The intensification of agricultural production methods and the growth of medical microbiology have occurred simultaneously to the industrial era and development of human societies. Extensive use of antibiotic treatments in livestock farming and human medicine has made it possible to increase productivity and limit numerous infections. However, inappropriate and excessive use of antibiotics has resulted not only in the development of resistance to these treatments in certain microbes but also to the permanent loss of bacterial species that can be beneficial to human health. , . Proper use of antibiotics is essential, and we are now seeking to understand the impact of other drug therapies on our microbiome and vice versa.
Preventing and curing the depletion of species in our microbiome in connection with our lifestyle is a major area of focus in current research. Defining precisely which microbial species we have lost and/or their missing or altered functions for good health in humans in the post-industrial context is a priority. The reintroduction of microbial species is a promising avenue of exploration. The complexity of this approach involves establishing whether the benefits will be the same for different individuals, each of whom has his or her own and hence unique microbial diversity. Targeting altered functions and restoring them is another method being explored, and numerous studies are attempting to establish the potential value of this approach.
In short, understanding the dynamic of the dialogue that exists between ourselves and our microbes throughout our lives is a major challenge in human health. Supporting the durability of this symbiosis on a daily basis could make it possible to promote beneficial exchanges in order to prevent chronic disease.
 Hooper et Gordon, « Commensal Host-Bacterial Relationships in the Gut ».
 Eberl, « A New Vision of Immunity ».
 Clemente et al., « The Microbiome of Uncontacted Amerindians ».
 Martínez et al., « The Gut Microbiota of Rural Papua New Guineans ».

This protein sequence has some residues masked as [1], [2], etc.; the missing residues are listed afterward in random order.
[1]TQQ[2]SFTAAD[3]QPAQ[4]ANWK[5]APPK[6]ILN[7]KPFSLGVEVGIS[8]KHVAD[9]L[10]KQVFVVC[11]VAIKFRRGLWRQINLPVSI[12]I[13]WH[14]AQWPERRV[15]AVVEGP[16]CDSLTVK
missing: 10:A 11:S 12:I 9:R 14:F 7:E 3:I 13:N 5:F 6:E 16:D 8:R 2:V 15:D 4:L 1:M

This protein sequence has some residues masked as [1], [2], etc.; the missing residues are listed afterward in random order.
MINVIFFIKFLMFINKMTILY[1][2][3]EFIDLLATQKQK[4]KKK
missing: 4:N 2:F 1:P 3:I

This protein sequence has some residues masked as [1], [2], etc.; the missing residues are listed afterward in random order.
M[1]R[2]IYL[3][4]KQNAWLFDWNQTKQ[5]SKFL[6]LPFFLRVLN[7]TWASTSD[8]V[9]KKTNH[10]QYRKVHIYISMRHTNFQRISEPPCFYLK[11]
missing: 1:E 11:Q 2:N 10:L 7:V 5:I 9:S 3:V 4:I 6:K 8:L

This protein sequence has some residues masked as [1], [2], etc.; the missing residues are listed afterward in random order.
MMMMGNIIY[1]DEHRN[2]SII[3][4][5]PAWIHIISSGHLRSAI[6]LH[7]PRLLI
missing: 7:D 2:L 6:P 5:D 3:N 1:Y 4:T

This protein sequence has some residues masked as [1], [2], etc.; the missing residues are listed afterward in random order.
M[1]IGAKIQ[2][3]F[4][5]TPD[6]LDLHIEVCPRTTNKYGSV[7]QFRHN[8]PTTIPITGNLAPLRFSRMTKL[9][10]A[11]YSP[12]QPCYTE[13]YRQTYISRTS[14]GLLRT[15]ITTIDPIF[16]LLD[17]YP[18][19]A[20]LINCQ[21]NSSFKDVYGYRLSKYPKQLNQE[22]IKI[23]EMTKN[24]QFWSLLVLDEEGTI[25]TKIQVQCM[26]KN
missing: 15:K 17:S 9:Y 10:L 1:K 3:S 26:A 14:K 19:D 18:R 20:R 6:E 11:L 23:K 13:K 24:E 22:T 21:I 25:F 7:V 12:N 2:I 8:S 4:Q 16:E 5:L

Smits et al., « Seasonal Cycling in the Gut Microbiome of the Hadza Hunter-Gatherers of Tanzania ».
 Pasolli et al., « Extensive Unexplored Human Microbiome Diversity Revealed by Over 150,000 Genomes from Metagenomes Spanning Age, Geography, and Lifestyle ».
 Sonnenburg et Sonnenburg, « The Ancestral and Industrialized Gut Microbiota and Implications for Human Health ».
 Wang et al., « Global, Regional, and National Life Expectancy, All-Cause Mortality, and Cause-Specific Mortality for 249 Causes of Death, 1980–2015 ».
 Vangay et al., « US Immigration Westernizes the Human Gut Microbiome ».
 Blaser et Falkow, « What Are the Consequences of the Disappearing Human Microbiota? »
 Walter et Ley, « The Human Gut Microbiome ».
 O’Keefe et al., « Fat, Fibre and Cancer Risk in African Americans and Rural Africans ».
 Chassaing et al., « Dietary Emulsifiers Impact the Mouse Gut Microbiota Promoting Colitis and Metabolic Syndrome ».
 Marco et al., « Health Benefits of Fermented Foods ».
 Roca et al., « The Global Threat of Antimicrobial Resistance ».
 Blaser, « The Past and Future Biology of the Human Microbiome in an Age of Extinctions ».
 Zimmermann et al., « Mapping Human Microbiome Drug Metabolism by Gut Bacteria and Their Genes ».
 Sonnenburg et Sonnenburg, « Vulnerability of the Industrialized Microbiota ».